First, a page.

Meaning of ZINDER, NORTON DAVID in English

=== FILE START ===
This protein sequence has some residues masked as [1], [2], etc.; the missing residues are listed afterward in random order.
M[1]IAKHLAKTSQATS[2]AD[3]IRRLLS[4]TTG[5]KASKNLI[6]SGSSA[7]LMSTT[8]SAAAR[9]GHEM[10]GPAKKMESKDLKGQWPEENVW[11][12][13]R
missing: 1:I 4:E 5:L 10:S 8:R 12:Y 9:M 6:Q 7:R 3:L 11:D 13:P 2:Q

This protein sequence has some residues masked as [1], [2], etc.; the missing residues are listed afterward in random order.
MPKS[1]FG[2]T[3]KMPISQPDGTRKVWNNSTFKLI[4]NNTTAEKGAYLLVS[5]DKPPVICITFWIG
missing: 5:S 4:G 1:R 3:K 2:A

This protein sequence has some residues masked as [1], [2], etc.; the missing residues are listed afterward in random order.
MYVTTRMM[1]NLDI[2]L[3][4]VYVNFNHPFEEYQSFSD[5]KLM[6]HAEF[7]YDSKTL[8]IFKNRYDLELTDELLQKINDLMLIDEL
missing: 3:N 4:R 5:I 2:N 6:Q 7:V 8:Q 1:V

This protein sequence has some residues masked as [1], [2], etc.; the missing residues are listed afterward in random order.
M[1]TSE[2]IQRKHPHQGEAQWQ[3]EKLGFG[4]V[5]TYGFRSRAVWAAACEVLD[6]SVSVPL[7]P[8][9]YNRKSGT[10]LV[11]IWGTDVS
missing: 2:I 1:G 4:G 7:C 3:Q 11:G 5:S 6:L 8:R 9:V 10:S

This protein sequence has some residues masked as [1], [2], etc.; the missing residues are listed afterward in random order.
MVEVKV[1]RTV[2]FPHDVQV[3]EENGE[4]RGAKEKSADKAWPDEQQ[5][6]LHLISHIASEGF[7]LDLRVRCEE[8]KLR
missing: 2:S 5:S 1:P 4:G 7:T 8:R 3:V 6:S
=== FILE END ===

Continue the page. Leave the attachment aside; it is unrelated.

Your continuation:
born Nov. 7, 1928, New York, N.Y., U.S. American biologist who discovered the occurrence of genetic transductionthe carrying of hereditary material from one strain of microorganisms to another by a filterable agent such as a bacteriophage, or bacterial virusin species of the Salmonella bacteria. After attending Columbia University, Zinder studied under Joshua Lederberg at the University of Wisconsin (Ph.D., 1952) and then joined the staff at the Rockefeller Institute for Medical Research (now Rockefeller University) in New York City, where he became a professor in 1964. Zinder hoped to go beyond Lederberg's 1946 discovery of mating in the bacterium Escherichia coli. By allowing species of Salmonella to conjugate (to exchange genetic material in a kind of reproduction) in a special nutritional medium, Zinder hoped to obtain a large number of mutant bacteria to use in his experiments. Instead of conjugating, however, the bacteria exhibited another form of genetic exchange, genetic transduction. Using bacterial transduction, later experimenters were able to show that bacterial genes affecting selected physiological processes were clustered together in what are now known as operons. Zinder's experiments also led to the discovery of the only known phage containing ribonucleic acid (RNA) as its genetic material.

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